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Deep and machine learning for atom-resolved data

Project description

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AtomAI

What is AtomAI

AtomAI is a Pytorch-based package for deep/machine learning analysis of microscopy data, which doesn't require any advanced knowledge of Python or machine learning. The intended audience is domain scientists with basic knowledge of how to use NumPy and Matplotlib.

Why AtomAI

The purpose of the AtomAI is to provide an environment that bridges the instrument specific libraries and general physical analysis by enabling the seamless deployment of machine learning algorithms including deep convolutional neural networks, invariant variational autoencoders, and decomposition/unmixing techniques for image and hyperspectral data analysis. Ultimately, it aims to combine the power and flexibility of the PyTorch deep learning framework and simplicity and intuitive nature of packages such as scikit-learn, with a focus on scientific data.

Scientific papers that used AtomAI:

  • Exploring order parameters and dynamic processes in disordered systems via variational autoencoders. Science Advances 7, eabd5084 (2021). doi:10.1126/sciadv.abd5084

  • Disentangling Rotational Dynamics and Ordering Transitions in a System of Self-Organizing Protein Nanorods via Rotationally Invariant Latent Representations. ACS Nano (2021). doi:10.1021/acsnano.0c08914

  • Tracking atomic structure evolution during directed electron beam induced Si-atom motion in graphene via deep machine learning. Nanotechnology 32, 035703 (2020). doi:10.1088/1361-6528/abb8a6

    Show full list

Chat with us about DL/ML in Microscopy (beta)

Have some specific questions about applications of deep/machine learning (DL/ML) in microscopy? Feel free to ask them on Gitter! Gitter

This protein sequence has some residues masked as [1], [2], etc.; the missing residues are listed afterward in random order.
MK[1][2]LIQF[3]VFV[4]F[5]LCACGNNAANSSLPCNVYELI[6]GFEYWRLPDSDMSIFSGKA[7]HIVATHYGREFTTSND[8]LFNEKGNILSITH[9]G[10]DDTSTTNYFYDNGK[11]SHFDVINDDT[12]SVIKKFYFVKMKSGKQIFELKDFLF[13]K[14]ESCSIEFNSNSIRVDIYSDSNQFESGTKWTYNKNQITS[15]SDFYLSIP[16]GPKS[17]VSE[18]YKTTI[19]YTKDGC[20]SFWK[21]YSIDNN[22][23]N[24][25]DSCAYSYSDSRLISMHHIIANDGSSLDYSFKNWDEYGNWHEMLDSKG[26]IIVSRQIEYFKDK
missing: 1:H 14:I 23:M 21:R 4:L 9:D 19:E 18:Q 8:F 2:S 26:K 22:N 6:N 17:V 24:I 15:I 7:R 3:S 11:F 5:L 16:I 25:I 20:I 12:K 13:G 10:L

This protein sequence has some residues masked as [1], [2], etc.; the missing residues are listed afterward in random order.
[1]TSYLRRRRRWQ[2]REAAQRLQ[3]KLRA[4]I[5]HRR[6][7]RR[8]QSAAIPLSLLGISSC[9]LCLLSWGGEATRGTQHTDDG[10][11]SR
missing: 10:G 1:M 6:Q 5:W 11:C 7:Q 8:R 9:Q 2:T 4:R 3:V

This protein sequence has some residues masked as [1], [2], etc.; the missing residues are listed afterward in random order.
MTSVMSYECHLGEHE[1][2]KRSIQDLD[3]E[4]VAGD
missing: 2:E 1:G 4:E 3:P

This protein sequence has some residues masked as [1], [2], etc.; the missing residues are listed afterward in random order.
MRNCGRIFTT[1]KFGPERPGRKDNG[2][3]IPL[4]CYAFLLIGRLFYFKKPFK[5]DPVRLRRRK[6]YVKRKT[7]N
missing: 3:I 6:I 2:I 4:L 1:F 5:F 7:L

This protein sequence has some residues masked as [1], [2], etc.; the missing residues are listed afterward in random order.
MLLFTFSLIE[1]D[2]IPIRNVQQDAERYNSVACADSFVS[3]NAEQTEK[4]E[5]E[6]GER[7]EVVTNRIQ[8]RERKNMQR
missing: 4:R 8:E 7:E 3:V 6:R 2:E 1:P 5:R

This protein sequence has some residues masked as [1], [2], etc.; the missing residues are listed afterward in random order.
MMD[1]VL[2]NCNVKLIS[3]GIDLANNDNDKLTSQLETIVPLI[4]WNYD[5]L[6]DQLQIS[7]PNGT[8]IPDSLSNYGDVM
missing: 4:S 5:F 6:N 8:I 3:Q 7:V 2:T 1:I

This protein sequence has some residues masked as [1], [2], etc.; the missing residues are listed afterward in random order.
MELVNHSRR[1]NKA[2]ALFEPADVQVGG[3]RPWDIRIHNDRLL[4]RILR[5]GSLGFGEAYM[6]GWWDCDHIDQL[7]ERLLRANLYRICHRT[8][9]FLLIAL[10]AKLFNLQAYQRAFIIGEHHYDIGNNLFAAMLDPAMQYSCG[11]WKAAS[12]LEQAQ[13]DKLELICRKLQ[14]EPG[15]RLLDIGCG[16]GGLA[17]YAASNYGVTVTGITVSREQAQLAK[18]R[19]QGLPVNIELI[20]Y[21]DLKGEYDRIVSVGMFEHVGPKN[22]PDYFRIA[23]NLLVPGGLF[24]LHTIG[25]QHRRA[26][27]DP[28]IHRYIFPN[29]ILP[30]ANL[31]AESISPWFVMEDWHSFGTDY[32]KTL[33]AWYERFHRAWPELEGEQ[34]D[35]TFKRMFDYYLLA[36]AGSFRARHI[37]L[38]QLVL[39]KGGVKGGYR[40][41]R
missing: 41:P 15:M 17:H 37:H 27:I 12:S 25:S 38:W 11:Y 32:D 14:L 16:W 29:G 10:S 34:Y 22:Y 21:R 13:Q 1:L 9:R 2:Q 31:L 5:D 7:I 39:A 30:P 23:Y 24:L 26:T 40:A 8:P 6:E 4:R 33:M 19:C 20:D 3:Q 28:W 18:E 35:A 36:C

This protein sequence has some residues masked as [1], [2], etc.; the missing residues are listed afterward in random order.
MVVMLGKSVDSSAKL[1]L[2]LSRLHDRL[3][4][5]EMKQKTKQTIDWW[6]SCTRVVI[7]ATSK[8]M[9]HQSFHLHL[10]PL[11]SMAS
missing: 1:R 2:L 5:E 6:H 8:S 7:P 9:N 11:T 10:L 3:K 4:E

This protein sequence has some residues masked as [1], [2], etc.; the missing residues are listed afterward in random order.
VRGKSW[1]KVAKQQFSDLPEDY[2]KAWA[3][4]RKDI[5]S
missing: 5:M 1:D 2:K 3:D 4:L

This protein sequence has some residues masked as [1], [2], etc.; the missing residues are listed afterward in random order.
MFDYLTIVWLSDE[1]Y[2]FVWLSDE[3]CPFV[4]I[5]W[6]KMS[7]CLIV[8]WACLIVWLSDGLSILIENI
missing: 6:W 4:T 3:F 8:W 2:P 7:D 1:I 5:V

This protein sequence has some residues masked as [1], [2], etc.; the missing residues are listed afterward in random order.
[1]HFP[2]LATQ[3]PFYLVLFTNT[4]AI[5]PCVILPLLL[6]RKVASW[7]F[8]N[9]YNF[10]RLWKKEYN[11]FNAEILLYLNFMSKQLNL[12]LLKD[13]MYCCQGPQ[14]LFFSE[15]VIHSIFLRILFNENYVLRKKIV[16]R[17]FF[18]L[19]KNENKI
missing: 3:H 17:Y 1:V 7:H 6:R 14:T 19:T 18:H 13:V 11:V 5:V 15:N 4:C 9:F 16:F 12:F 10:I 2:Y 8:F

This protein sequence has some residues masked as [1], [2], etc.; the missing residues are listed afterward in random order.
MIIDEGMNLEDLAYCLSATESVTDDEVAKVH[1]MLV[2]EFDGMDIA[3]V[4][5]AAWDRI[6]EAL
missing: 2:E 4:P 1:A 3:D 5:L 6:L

How to use AtomAI

Quickstart: AtomAI in the Cloud

The easiest way to start using AtomAI is via Google Colab:

Semantic segmentation

If your goal is to train and/or apply deep learning models for semantic segmentation of your experimental images, it is recommended to start with atomai.models.Segmentor, which provides an easy way to train neural networks (with just two lines of code) and to make a prediction with trained models (with just one line of code). Here is an example of how one can train a neural network for atom/particle/defect finding with essentially two lines of code:

import atomai as aoi
# Initialize model
model = aoi.models.Segmentor(nb_classes=3)  # uses UNet by default
# Train
model.fit(images, labels, images_test, labels_test, # training data (numpy arrays)
          training_cycles=300, compute_accuracy=True, swa=True # training parameters
) 

Here swa stands for stochastic weight averaging, which usually allows improving the model's accuracy and leads to better generalization. The trained model can be used to find atoms/particles/defects in new, previously unseen (by a model) data:

nn_output, coordinates = model.predict(expdata)

ImSpec models

AtomAI also provides models that can be used for predicting spectra from image data and vice versa. These models can be used for predicting property (functionality) from structure. An example can be predicting approximate scanning tulleling spectroscopy or electron energy loss spectroscopy spectra from structural images of local sample regions (the assumption is of course that there is only a small variability of spectral behaviour within each (sub)-image). The training/prediction routines are very similar to those of the semantic segmentation model, with the main difference being that one has to specify the dimensions of input and output data:

in_dim = (16, 16)  # Input dimensions (image height and width)
out_dim = (64,)  # Output dimensions (spectra length)

# Initialize and train model
model = aoi.models.ImSpec(in_dim, out_dim, latent_dim=10)
model.fit(imgs_train, spectra_train, imgs_test, spectra_test,  # training data (numpy arrays)
       full_epoch=True, training_cycles=120, swa=True  # training parameters
)

Make a prediction with the trained ImSpec model by running

prediction = model.predict(imgs_val, norm=False)

Deep ensembles

One can also use AtomAI to train an ensemble of models instead of just a single model. The average ensemble prediction is usually more accurate and reliable than that of the single model. In addition, we also get the information about the uncertainty in our prediction for each pixel/point.

# Ititialize and compile ensemble trainer
etrainer = aoi.trainers.EnsembleTrainer("Unet", nb_classes=3)
etrainer.compile_ensemble_trainer(training_cycles=500, compute_accuracy=True, swa=True)

# Train ensemble of 10 models starting every time with new randomly initialized weights